New combinations will rise to prominence, Glubb predicts:
We have traced the rise of an obscure race to fame, through the stages of conquest, commercialism, affluence, and intellectualism, to disintegration, decadence and despair. We suggested that the dominant race at any given time imparts its leading characteristics to the world around, being in due course succeeded by another empire. By this means, we speculated, many successive races succeeded one another as superpowers, and in turn bequeathed their peculiar qualities to mankind at large.
But the objection may here be raised that some day the time will come when all the races of the world will in turn have enjoyed their period of domination and have collapsed again in decadence. When the whole human race has reached the stage of decadence, where will new energetic conquering races be found?
The answer is at first partially obscured by our modern habit of dividing the human race into nations, which we seem to regard as water-tight compartments, an error responsible for innumerable misunderstandings.
In earlier times, warlike nomadic nations invaded the territories of decadent peoples and settled there. In due course, they intermarried with the local population and a new race resulted, though it sometimes retained an old name. The barbarian invasions of the Roman Empire probably provide the example best known today in the West. Others were the Arab conquests of Spain, North Africa and Persia, the Turkish conquests of the Ottoman Empire, or even the Norman Conquest of England.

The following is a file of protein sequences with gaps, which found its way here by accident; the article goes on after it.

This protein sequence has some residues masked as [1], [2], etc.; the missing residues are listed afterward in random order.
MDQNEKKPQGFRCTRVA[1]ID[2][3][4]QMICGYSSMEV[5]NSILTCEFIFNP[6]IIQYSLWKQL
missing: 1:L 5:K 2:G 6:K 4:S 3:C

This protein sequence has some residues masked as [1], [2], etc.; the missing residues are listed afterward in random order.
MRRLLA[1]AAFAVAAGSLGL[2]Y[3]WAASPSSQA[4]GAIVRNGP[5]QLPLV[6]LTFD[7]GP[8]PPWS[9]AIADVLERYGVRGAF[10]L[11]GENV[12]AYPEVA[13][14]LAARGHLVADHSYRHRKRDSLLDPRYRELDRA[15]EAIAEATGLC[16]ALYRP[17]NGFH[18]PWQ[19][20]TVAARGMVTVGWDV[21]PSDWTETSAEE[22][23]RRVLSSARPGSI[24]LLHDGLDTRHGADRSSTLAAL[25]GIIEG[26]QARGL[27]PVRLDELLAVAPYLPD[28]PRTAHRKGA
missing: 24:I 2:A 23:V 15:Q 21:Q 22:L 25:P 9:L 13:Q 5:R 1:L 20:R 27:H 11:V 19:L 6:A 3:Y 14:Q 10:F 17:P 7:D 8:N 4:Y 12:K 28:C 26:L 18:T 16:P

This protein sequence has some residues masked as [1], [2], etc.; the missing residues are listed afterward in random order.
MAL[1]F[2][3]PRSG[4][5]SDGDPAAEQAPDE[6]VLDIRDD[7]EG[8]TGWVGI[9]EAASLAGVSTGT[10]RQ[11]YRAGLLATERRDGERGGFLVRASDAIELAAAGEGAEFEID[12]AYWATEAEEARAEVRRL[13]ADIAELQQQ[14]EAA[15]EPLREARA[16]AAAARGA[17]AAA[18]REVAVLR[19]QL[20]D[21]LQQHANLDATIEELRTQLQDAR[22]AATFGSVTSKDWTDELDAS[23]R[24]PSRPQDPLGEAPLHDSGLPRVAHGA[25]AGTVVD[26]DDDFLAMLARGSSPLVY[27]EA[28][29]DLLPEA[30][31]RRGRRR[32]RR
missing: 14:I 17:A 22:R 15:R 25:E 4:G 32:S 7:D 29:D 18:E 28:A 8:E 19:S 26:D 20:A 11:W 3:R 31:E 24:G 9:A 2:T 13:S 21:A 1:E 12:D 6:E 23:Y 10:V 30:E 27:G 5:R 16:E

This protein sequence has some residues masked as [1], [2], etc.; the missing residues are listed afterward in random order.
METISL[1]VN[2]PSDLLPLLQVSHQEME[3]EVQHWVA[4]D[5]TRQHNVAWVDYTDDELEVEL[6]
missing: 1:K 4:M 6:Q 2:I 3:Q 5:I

In all such cases, the conquered countries were originally fully inhabited and the invaders were armies, which ultimately settled down and married, and produced new races.
In our times, there are few nomadic conquerors left in the world, who could invade more settled countries bringing their tents and flocks with them. But ease of travel has resulted in an equal, or probably an even greater, intermixture of populations. The extreme bitterness of modern internal political struggles produces a constant flow of migrants from their native countries to others, where the social institutions suit them better.
The vicissitudes of trade and business similarly result in many persons moving to other countries, at first intending to return, but ultimately settling down in their new countries.
The population of Britain has been constantly changing, particularly in the last sixty years, owing to the influx of immigrants from Europe, Asia and Africa, and the exit of British citizens to the Dominions and the United States. The latter is, of course, the most obvious example of the constant rise of new nations, and of the transformation of the ethnic content of old nations through this modern nomadism.